It’s not anthropomorphizing to suggest that the psychological and social components of health are also important.  Dogs require positive environments with healthy relationships in order to thrive.  Training and playing are great, but the mannerin which those take place does have a profound effect, even if not clearly visible.  Do you understand canine body language so that you know the signals that are being given by the dogs at the dog park, and when your dog is stressed? (There’s an app for that! It’s called Sue Sternberg’s Dog Park Assistant.) Force-free, positive training with your dog in a capacity that (s)he enjoys (or is genetically wired for) establishes teamwork and can benefit the mind in many ways.  Provide a crate so that your dog has a safe place when feeling stressed.  Sit on the floor and pet your dog from head to tail on a regular basis (it also helps you to identify new bumps and lumps, ticks, etc.).  We make fun of ourselves for talking to our dogs, but give yourself permission to do that – a lot!  It’s a compassionate connection and they benefit by those small interactions. Anxiety disorders may be caused not only by being left alone, but by a lack of positiveengagement.  Dogs do have an emotional life and meeting its needs can go a long way toward achieving health of the whole dog.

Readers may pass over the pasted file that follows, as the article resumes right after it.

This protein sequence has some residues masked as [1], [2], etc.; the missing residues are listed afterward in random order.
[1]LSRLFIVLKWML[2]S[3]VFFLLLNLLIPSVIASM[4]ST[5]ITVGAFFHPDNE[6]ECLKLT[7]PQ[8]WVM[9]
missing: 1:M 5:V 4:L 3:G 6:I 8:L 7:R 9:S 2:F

A holistic approach is one that plans for health, not disease.  In our current, conventional model, we feed dry, processed food, administer multiple vaccines annually, and then, when the dog becomes sick or develops chronic illness, we suppress the symptoms with antibiotics and steroids.  The big dog food and pharmaceutical companies are making a lot of money, but our dogs are experiencing a higher incidence of cancer and autoimmune diseases, among others.